ASME Journal of Electronic Packaging, Vol. 116, pp. 98-104, June 1994.

A Fractional-Factorial Numerical Technique For Stress Analysis Of Glass to Metal Lead Seals

B. Mathieu and A. Dasgupta


Fracture of glass seals in metallic hermetic electronic packaging is a significant failure mode because it may lead to moisture ingress and also to loss of load carrying capacity of the glass seal.  Seal glasses are intrinsically brittle and their fracture is governed by the stress generated.  This study investigates stresses in lead seals caused, by handling, testing, mechanical vibration, and thermal excursions.  Loads considered are axial tension, bending, and twisting of the lead.  More general loading can be handled by superposition of these results.  Factorial techniques, commonly used in multi-variable Design of Experiments (DoE), are used in conjunction with finite element parametric simulations, to formulate closed-form regression models which relate the maximum principal stress within the glass seal to the type of loading and geometry.  The accuracy of the proposed closed-form equations is verified through analysis of residuals.  The analysis reveals the sensitivity of the magnitude of the seal stress to design variables such as the materials and geometry of the seal, lead, and package.  Manufacturing-induced problems such as defects and flaws are not considered.  An additional purpose for presenting this study is to illustrate the use of design of experiment methods for developing closed-form models and design guidelines from simulation studies, in a multi-variable problem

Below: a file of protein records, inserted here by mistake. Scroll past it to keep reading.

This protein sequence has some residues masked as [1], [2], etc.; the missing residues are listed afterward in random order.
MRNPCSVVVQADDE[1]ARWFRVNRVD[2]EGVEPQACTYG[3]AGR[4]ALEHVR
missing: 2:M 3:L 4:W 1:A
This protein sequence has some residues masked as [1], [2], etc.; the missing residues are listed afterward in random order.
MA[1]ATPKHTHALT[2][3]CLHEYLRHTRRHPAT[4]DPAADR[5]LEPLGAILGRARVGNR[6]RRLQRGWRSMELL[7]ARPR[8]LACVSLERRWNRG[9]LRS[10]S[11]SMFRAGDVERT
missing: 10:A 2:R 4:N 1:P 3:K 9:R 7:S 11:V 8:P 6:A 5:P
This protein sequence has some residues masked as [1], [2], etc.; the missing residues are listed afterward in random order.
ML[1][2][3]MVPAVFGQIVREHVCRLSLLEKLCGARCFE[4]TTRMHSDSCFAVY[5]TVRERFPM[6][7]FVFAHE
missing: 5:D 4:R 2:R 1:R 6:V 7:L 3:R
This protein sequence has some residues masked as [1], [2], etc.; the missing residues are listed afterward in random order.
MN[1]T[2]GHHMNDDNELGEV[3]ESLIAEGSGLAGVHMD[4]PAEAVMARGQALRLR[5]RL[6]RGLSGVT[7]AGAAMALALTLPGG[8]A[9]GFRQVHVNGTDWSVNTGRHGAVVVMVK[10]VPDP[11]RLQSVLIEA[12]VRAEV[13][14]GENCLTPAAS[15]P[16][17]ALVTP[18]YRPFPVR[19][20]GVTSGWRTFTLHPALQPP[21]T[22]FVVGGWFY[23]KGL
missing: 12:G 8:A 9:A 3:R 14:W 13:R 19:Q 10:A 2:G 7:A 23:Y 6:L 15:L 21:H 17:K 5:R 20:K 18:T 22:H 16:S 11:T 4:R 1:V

Complete article is available to CALCE Consortium Members.

[Home Page] [Articles Page]